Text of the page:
3 Eco-Friendly Keys to Keeping Your Digital Life Secure
Cybercrime continues to rise in 2019. With the number of internet users rising from 3.8 billion in 2017 to an estimated 6 billion by 2022, representing three-quarters of the world’s projected 8 billion population, cybercriminals see growing potential profits in targeting digital consumers and businesses. Healthcare data is a favored target for attack, with ransomware attacks on healthcare organizations expected to quadruple by 2020. Total damages from cybercrime are expected to hit $6 trillion annually by 2021, representing the greatest wealth transfer in history.
To protect yourself against this growing threat, it’s essential to take preventive measures to protect your digital data from cyberthieves. Here are three keys to keeping your digital data secure, and how to do it in an ecofriendly way.
Use Sound Cybersecurity Practices
Protecting your digital data starts with following sound cybersecurity practices. Poor password practices can leave your devices dangerously exposed. You can protect your mobile devices by locking them with a PIN or password, while passwords for email, apps, and websites can be protected by using long character strings (preferably 20 or more characters) with a mix of uppercase and lowercase, numbers, and symbols. You can further protect data on your devices by activating encryption and turning on remote data wipe capability. Keeping your data backed up through automatic cloud services or external drives will protect you from losing your data to ransomware attacks.
Software also needs to be secured. Turning on automatic software and antivirus updates on your devices, using web browsers with frequent updates such as Chrome, and keeping browser plug-ins updated will help prevent security holes. Using Click-to-Play or No Script add-ons will avoid automatic downloads of plug-in content such as Flash and Java that can contain malware.
Being careful what you click on is also critical. Staying on guard against suspicious emails and website links will reduce malware risks. Using a firewall and a secure internet connection such as a VPN instead of a public Wi-Fi hotspot will lower your risk of being hacked as well.
Monitor Your Accounts
Despite your best efforts, your data may still be compromised, perhaps through a breach on a provider’s end. This makes it critical to monitor your accounts for suspicious activity. The best way to monitor your accounts is to subscribe to an identity theft protection service that can automatically track activity on your bank or credit card accounts and alert you to suspicious behavior. Some identity protection services will even offer you reimbursement up to $1 million if your funds are stolen.
If you do suspect your identity has been stolen, you should immediately contact the provider of your affected account, such as your credit card company or bank, as well as the police. If you’re not sure your identity has been stolen, you can contact one of the three major credit reporting agencies (Equifax, Experian, TransUnion) to put a credit fraud alert on your credit report, which will require financial providers to verify your identity before opening new accounts in your name; the agency you alert will notify the other two. If you’re sure your identity has been stolen, you can put a credit freeze on your account, which will block credit unions from releasing your report to new creditors, preventing accounts from being opened in your name. You can lift the freeze temporarily if you need to open an account in your own name. Additionally, it’s a good idea to monitor your own credit report for suspicious activity. You can request a free copy of your credit report once a year from AnnualCreditReport.com.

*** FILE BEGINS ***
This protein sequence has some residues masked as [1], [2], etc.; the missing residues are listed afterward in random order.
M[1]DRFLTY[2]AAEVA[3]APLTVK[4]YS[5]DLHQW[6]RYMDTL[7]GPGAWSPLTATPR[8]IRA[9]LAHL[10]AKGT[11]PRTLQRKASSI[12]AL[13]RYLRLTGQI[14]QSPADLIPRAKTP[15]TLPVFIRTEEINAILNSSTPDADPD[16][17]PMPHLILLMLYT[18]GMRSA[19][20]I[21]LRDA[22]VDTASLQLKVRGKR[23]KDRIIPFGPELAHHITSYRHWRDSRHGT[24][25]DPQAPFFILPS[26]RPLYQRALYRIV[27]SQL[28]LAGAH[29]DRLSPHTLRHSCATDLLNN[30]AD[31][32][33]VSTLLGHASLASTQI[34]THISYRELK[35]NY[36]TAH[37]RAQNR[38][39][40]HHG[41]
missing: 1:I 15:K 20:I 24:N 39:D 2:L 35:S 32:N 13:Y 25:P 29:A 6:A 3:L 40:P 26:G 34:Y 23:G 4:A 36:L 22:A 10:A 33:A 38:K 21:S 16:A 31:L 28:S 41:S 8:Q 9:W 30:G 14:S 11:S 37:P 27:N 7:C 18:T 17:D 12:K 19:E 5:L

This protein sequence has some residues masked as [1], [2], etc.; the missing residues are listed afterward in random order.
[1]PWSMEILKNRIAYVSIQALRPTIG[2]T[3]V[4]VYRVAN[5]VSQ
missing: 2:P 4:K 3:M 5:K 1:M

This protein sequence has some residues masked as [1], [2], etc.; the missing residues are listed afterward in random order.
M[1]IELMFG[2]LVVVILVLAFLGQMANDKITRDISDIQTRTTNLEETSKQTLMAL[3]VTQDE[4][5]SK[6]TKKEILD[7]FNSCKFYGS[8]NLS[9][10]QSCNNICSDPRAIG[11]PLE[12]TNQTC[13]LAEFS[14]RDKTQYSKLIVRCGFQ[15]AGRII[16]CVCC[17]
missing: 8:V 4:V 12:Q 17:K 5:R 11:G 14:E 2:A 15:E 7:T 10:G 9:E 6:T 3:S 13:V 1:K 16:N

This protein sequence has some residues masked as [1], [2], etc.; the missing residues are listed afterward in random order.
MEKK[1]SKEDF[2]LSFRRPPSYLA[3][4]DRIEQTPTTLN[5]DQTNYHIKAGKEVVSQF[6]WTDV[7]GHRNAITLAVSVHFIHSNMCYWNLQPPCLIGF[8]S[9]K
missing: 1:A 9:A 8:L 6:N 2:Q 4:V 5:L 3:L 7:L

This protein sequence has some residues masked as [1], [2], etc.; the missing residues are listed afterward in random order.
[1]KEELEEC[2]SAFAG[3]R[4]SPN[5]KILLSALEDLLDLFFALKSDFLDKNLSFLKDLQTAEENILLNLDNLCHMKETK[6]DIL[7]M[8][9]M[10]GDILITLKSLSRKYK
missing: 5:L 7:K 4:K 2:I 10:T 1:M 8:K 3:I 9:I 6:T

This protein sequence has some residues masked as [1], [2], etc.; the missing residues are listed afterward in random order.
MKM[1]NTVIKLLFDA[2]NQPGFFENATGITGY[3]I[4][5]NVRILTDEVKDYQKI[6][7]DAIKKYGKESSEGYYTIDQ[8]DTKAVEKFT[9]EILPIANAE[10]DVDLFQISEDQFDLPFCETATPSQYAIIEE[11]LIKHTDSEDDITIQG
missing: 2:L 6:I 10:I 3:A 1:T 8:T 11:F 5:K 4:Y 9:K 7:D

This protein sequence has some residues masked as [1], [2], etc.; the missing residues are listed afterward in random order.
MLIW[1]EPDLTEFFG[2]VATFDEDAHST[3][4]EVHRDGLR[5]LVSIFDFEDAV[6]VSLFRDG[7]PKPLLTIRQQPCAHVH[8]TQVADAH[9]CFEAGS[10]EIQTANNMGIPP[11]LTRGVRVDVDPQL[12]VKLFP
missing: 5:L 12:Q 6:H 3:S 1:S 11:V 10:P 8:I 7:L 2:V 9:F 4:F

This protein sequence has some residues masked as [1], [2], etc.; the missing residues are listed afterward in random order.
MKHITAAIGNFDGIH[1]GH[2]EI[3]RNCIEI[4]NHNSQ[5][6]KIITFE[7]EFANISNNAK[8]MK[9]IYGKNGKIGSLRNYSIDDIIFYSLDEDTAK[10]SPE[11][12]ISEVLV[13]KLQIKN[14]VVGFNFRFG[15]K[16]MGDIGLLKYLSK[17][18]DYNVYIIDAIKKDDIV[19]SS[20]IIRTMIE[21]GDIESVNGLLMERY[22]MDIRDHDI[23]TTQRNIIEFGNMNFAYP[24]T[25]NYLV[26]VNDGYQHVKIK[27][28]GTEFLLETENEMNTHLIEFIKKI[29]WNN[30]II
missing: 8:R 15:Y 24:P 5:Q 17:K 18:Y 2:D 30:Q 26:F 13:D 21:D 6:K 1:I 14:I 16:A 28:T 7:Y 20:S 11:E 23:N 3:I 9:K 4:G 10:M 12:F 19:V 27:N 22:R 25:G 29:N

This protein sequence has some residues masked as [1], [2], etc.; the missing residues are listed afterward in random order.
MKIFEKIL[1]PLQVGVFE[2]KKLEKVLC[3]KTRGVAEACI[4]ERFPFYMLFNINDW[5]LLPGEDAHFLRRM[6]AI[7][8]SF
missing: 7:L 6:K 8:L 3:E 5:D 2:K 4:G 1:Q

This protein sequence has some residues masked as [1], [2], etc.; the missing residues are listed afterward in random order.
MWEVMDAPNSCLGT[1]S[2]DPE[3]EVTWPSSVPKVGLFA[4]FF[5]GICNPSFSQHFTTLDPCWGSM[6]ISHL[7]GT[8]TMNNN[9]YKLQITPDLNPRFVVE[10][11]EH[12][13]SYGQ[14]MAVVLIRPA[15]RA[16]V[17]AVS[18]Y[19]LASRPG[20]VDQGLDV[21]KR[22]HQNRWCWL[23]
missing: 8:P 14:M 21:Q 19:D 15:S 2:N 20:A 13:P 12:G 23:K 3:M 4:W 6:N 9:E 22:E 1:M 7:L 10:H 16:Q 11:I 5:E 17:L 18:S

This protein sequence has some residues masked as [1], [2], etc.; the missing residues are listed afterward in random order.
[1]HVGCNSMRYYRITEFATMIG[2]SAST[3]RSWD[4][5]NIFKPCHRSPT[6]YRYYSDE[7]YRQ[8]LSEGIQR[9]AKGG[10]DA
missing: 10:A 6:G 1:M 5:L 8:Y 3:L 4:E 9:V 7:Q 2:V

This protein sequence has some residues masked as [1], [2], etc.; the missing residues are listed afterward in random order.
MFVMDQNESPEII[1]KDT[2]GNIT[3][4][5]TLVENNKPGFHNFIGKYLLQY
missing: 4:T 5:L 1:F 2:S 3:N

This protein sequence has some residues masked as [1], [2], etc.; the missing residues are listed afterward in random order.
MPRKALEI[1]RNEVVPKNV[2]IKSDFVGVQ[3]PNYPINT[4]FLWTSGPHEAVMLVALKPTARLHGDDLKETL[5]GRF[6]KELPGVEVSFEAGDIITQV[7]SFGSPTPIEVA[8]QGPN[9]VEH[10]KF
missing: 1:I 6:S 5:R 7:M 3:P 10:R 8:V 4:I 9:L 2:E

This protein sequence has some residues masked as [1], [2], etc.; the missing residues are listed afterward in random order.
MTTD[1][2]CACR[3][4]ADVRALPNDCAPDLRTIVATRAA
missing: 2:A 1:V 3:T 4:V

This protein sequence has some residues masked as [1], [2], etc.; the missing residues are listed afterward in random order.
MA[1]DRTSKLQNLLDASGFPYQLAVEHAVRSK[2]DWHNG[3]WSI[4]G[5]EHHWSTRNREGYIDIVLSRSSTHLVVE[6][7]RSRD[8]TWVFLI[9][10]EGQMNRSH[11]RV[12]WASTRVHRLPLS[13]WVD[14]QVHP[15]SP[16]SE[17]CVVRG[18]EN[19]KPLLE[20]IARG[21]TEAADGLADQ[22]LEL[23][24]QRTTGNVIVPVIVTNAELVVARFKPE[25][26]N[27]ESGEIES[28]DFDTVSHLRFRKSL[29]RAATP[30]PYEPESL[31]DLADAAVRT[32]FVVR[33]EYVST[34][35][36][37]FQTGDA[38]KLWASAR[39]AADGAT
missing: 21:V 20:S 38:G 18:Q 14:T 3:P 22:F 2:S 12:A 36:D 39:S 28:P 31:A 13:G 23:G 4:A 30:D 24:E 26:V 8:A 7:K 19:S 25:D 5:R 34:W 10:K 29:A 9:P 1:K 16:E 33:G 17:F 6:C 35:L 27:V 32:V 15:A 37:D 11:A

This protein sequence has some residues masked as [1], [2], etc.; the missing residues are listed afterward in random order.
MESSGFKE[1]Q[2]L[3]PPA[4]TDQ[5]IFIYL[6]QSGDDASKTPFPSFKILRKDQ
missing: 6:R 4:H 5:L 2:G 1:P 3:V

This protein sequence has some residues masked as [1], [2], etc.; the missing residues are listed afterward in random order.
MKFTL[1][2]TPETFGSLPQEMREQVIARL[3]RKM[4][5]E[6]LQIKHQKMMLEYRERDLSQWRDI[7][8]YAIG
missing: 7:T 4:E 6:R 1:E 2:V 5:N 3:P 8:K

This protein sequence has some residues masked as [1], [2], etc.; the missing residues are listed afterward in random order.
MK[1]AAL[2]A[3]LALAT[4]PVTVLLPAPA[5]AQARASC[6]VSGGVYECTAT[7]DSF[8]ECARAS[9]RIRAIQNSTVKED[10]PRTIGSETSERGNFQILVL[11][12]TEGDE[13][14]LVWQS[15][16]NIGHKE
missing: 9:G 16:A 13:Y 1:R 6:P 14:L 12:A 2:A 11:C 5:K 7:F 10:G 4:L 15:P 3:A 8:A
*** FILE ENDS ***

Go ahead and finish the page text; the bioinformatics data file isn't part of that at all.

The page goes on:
Secure Your Physical Paperwork
The internet isn’t the only way thieves can get to your digital data. Another vulnerability is physical paperwork containing your account information. Sensitive documents such as Social Security cards and birth certificates are best kept in a secure location such as a safe or lockbox, while paperwork such as bills with account numbers on them should be shredded periodically.
Your mail can also be a target for identity thieves. The U.S. Postal Inspection service advises handing your mail directly to your postal carrier or putting it in an indoor slot at your post office rather than placing it in a mailbox. The Postal Inspector also recommends scheduling prompt pickups of your mail rather than leaving your mail unattended for long periods. If you’re going to be traveling, have your mail held until you get back. You can reduce your risk of mail theft by going with paperless bills when possible, protecting the environment as well as your identity.
Cyberthieves are on the prowl looking for victims, but you can protect yourself by taking preventive measures. Following sound cybersecurity practices, monitoring your accounts for suspicious activity, and safeguarding your sensitive documents and mail will help reduce your odds of having your identity stolen.